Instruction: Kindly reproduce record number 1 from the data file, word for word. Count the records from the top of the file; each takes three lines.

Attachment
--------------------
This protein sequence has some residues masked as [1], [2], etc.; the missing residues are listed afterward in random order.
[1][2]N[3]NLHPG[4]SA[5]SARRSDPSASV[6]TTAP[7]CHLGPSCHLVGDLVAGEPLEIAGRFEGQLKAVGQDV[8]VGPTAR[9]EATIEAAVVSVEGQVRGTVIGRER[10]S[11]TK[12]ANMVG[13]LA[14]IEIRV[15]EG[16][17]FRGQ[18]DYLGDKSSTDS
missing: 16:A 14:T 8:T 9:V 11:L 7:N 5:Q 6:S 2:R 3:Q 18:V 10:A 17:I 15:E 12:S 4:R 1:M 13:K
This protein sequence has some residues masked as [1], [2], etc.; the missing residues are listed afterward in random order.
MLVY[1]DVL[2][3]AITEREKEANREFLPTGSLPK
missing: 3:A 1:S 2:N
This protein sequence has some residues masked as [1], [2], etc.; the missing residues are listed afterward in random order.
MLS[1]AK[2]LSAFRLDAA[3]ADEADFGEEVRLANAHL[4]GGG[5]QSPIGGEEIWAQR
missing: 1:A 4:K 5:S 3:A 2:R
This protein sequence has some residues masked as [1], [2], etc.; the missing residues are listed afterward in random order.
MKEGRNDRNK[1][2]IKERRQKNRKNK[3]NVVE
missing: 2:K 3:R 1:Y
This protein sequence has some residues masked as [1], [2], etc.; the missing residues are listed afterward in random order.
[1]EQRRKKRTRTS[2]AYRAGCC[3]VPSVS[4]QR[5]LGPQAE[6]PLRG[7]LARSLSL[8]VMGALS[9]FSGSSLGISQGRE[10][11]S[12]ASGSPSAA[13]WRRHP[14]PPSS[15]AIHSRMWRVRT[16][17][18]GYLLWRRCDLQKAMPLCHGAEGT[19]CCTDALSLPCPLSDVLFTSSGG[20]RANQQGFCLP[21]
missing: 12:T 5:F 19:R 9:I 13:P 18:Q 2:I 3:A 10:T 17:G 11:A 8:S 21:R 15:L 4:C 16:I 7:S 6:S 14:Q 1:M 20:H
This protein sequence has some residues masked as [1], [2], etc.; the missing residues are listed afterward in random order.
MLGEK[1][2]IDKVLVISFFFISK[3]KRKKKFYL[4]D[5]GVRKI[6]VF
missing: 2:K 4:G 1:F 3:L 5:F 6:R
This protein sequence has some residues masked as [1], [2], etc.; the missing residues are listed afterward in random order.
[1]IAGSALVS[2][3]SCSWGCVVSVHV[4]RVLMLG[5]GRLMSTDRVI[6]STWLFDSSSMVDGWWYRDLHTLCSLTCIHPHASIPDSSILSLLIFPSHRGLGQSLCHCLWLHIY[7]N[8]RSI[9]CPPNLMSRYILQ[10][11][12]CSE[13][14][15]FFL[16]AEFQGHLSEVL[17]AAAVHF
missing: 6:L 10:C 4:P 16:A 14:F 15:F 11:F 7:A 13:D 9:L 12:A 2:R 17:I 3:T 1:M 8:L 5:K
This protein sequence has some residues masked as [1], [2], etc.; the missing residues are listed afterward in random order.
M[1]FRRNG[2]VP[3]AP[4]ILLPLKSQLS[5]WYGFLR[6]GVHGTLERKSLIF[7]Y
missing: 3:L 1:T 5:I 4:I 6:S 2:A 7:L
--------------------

This protein sequence has some residues masked as [1], [2], etc.; the missing residues are listed afterward in random order.
[1][2]N[3]NLHPG[4]SA[5]SARRSDPSASV[6]TTAP[7]CHLGPSCHLVGDLVAGEPLEIAGRFEGQLKAVGQDV[8]VGPTAR[9]EATIEAAVVSVEGQVRGTVIGRER[10]S[11]TK[12]ANMVG[13]LA[14]IEIRV[15]EG[16][17]FRGQ[18]DYLGDKSSTDS
missing: 16:A 14:T 8:T 9:V 11:L 7:N 5:Q 6:S 2:R 3:Q 18:V 10:A 17:I 15:E 12:S 4:R 1:M 13:K